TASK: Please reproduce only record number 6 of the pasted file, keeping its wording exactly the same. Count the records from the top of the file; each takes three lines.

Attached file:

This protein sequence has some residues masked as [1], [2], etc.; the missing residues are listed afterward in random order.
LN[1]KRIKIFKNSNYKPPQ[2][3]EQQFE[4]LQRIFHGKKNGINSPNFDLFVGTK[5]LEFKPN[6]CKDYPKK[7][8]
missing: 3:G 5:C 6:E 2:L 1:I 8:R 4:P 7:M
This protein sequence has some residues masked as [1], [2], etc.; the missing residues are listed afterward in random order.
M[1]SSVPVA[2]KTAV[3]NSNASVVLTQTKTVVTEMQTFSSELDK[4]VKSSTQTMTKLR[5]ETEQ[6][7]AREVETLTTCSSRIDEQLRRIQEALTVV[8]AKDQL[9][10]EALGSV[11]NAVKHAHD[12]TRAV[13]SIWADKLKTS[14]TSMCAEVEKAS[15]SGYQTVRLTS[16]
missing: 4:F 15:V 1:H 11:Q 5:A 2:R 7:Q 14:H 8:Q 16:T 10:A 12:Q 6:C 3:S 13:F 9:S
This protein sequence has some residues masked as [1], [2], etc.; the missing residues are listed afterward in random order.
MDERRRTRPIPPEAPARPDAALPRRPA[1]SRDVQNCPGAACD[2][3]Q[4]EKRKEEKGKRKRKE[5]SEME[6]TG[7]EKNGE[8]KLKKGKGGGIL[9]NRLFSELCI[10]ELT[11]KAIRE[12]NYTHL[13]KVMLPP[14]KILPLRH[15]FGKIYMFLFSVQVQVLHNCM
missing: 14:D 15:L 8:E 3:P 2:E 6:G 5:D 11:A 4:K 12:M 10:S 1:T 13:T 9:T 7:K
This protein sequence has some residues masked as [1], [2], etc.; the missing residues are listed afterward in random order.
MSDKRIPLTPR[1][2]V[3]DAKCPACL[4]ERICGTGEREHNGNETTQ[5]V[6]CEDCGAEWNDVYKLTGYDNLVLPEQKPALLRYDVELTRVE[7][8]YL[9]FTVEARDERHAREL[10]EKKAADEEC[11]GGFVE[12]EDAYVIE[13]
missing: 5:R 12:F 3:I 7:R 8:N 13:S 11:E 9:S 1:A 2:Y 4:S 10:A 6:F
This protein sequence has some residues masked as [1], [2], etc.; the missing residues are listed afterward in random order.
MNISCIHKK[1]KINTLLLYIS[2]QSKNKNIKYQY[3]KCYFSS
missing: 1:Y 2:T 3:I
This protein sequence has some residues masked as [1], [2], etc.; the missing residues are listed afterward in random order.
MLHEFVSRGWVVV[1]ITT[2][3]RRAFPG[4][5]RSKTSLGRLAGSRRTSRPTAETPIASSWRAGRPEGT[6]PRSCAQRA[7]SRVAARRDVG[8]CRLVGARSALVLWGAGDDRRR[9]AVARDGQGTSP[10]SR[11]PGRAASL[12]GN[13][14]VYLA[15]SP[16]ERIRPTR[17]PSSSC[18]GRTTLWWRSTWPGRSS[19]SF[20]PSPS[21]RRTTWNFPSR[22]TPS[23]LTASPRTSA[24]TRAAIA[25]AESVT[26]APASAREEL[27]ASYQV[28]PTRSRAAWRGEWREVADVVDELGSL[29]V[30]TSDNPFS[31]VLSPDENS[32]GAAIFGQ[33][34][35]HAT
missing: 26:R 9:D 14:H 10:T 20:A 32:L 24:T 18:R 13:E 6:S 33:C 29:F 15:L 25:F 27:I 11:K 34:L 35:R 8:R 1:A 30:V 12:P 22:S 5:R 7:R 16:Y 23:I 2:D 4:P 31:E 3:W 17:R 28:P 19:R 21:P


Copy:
This protein sequence has some residues masked as [1], [2], etc.; the missing residues are listed afterward in random order.
MLHEFVSRGWVVV[1]ITT[2][3]RRAFPG[4][5]RSKTSLGRLAGSRRTSRPTAETPIASSWRAGRPEGT[6]PRSCAQRA[7]SRVAARRDVG[8]CRLVGARSALVLWGAGDDRRR[9]AVARDGQGTSP[10]SR[11]PGRAASL[12]GN[13][14]VYLA[15]SP[16]ERIRPTR[17]PSSSC[18]GRTTLWWRSTWPGRSS[19]SF[20]PSPS[21]RRTTWNFPSR[22]TPS[23]LTASPRTSA[24]TRAAIA[25]AESVT[26]APASAREEL[27]ASYQV[28]PTRSRAAWRGEWREVADVVDELGSL[29]V[30]TSDNPFS[31]VLSPDENS[32]GAAIFGQ[33][34][35]HAT
missing: 26:R 9:D 14:H 10:T 20:A 32:L 24:T 18:R 13:E 6:S 33:C 29:F 15:L 25:F 27:I 11:K 34:L 35:R 8:R 1:A 30:V 12:P 22:S 5:R 7:R 16:Y 23:I 2:D 4:P 31:E 3:W 17:R 28:P 19:R 21:P